The supply of a nation’s currency is influenced by that nation’s monetary authority, which is usually its central bank. Government and central banks closely monitor economic activity to keep money supply at a level appropriate to achieve their economic goals. Too much money increases inflation, causing the value of the currency to decline and prices to rise; whereas too little money can slow economic growth and possibly cause rising unemployment.

Monetary authorities must decide whether economic conditions call for a larger or smaller increase in the money supply.

Sources for currency demand on the FX market

The currency of a growing economy with relative price stability and a wide variety of competitive goods and services will be more in demand than that of a country in political turmoil, with high inflation and few marketable exports. Money will flow to wherever it can get the highest return with the least risk. If a nation’s financial instruments, such as stocks and bonds, offer relatively high rates of return at relatively low risk, foreigners will demand its currency to invest in them. FX traders speculate about how different events will move the exchange rates. For example:

  • News of political instability in other countries drives up demand for U.S. dollars as investors are looking for a safe haven for their money.
  • A country’s interest rates rise and its currency appreciates as foreign investors seek higher returns than they can get in their own countries.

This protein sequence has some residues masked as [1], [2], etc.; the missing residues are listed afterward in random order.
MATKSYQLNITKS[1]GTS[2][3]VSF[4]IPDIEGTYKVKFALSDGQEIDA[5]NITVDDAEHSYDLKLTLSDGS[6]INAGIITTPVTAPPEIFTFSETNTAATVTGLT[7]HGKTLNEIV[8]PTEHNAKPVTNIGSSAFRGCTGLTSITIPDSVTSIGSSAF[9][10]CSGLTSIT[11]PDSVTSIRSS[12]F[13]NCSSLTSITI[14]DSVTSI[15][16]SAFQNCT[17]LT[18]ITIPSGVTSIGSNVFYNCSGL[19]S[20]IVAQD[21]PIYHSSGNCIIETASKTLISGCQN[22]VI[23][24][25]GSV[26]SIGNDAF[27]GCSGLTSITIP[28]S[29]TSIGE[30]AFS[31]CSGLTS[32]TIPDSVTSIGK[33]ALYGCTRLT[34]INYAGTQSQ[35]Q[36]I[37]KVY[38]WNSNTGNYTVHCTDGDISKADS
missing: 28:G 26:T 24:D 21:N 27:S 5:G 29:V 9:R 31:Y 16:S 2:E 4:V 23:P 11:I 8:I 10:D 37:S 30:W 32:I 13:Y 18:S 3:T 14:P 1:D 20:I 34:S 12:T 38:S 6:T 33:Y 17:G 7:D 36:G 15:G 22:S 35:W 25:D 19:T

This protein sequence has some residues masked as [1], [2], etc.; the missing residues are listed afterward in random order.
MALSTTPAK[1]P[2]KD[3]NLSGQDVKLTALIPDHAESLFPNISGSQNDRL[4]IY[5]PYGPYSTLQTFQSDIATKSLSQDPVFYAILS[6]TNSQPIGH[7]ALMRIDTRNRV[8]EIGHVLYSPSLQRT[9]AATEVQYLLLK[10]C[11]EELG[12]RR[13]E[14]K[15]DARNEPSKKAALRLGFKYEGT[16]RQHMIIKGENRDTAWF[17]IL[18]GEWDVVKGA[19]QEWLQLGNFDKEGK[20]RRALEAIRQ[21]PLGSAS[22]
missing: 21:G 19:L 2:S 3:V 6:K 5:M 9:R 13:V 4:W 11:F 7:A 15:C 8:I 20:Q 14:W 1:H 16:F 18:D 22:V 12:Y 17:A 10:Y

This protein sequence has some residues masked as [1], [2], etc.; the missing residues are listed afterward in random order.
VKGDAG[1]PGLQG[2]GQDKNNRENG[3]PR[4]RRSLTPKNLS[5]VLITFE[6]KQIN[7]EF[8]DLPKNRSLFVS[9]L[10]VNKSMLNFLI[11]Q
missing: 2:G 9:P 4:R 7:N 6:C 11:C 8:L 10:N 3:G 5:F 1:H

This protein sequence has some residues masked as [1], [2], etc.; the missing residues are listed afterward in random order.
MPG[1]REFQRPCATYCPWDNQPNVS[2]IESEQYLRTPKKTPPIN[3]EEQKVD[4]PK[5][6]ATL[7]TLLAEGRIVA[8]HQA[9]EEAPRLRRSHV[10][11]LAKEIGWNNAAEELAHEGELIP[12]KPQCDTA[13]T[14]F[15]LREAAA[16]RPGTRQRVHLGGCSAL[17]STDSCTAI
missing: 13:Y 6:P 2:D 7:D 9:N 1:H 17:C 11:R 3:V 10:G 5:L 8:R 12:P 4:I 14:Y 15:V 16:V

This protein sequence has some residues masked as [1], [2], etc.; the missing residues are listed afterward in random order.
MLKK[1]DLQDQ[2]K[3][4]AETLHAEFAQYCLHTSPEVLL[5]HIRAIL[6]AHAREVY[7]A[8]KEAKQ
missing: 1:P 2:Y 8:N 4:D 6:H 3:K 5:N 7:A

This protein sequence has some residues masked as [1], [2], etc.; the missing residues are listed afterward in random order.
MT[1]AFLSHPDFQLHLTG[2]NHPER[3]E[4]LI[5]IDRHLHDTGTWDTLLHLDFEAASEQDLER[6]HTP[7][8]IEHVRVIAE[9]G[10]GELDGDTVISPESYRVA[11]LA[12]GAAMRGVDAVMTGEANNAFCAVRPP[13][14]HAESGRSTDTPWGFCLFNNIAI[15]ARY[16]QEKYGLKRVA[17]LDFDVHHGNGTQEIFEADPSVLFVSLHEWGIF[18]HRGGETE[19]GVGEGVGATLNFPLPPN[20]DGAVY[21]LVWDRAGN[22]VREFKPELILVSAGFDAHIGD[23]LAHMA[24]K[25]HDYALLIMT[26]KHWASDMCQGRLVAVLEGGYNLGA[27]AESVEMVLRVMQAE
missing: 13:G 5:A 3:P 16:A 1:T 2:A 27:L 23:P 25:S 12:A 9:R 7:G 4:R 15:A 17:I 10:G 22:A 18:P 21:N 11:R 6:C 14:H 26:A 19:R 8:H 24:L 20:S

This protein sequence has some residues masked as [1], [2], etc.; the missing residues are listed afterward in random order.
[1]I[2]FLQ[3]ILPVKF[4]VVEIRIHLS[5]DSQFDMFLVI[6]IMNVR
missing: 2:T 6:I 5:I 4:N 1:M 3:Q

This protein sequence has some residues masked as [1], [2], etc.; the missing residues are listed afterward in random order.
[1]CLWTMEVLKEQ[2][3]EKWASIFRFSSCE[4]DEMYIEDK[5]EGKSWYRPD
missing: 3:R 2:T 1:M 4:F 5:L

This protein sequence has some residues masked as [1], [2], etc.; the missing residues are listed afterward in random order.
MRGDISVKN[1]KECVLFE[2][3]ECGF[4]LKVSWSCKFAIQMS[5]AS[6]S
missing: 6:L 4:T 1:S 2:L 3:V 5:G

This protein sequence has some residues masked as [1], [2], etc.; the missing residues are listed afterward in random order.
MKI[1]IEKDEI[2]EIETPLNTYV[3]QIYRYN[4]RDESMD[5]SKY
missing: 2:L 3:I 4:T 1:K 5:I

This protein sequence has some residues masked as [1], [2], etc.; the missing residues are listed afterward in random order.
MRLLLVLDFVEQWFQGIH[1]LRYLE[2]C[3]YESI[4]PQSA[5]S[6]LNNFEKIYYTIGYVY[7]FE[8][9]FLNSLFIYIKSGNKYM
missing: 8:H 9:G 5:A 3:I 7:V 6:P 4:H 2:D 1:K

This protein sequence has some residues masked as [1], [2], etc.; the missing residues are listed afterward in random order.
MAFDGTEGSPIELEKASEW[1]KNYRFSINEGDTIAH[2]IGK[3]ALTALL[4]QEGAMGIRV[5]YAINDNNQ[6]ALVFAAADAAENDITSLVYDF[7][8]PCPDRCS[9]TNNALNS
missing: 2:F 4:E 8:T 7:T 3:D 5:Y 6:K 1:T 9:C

• Developing nations undertaking successful economic reforms may experience currency appreciation as foreign investors seek new opportunities.

Theoretical Currency Exchange Rates

There are some who believe that some currency exchange rates are not what they should be. For instance, there is a bill in Congress to correct any fundamental exchange rate misalignment, a bill which is actually aimed at China because Congress believes that the Chinese yuan is seriously undervalued against the United States dollar. But how does one ascertain the misalignment of currency rates? Is there a true exchange rate and can it be determined?

There are at least 3 methods that purport to reveal the true exchange rate, or to at least reveal misalignments.

One common method is  purchasing power parity (PPP), which is the common assumption that the amount of currency needed to purchase a specified basket of goods should be equal to any other currency needed to buy that same basket of goods. However, this measure disregards the effects of comparative advantage, which is the advantage that some countries have over others in producing a particular product because of location or other factors. Moreover, purchasing power parity is difficult to measure, although the Economist magazine publishes a Big Mac Index, which is the price, in local currencies, to buy a Big Mac hamburger at the many McDonald's restaurants located throughout the world, and compares this to the United States dollar (USD). The Big Mac Index shows what the implied PPP is in USD, which is equal to the price in local currency divided by the price in the United States, and compares this to what the actual exchange rate is. None of the exchange rates shown in the latest index shows purchasing power parity, although some come close, which could simply be a coincidence. Nonetheless, there are more sophisticated models that purport to give a truer picture of PPP by accounting for differences in productivity or income.

However, purchasing power parity does not account for international capital flow, which is far more important in determining exchange rates. For instance, countries with investments that yield the highest return will have large inflows of foreign capital, which will certainly have an impact on exchange rates, but capital flows are not related to PPP.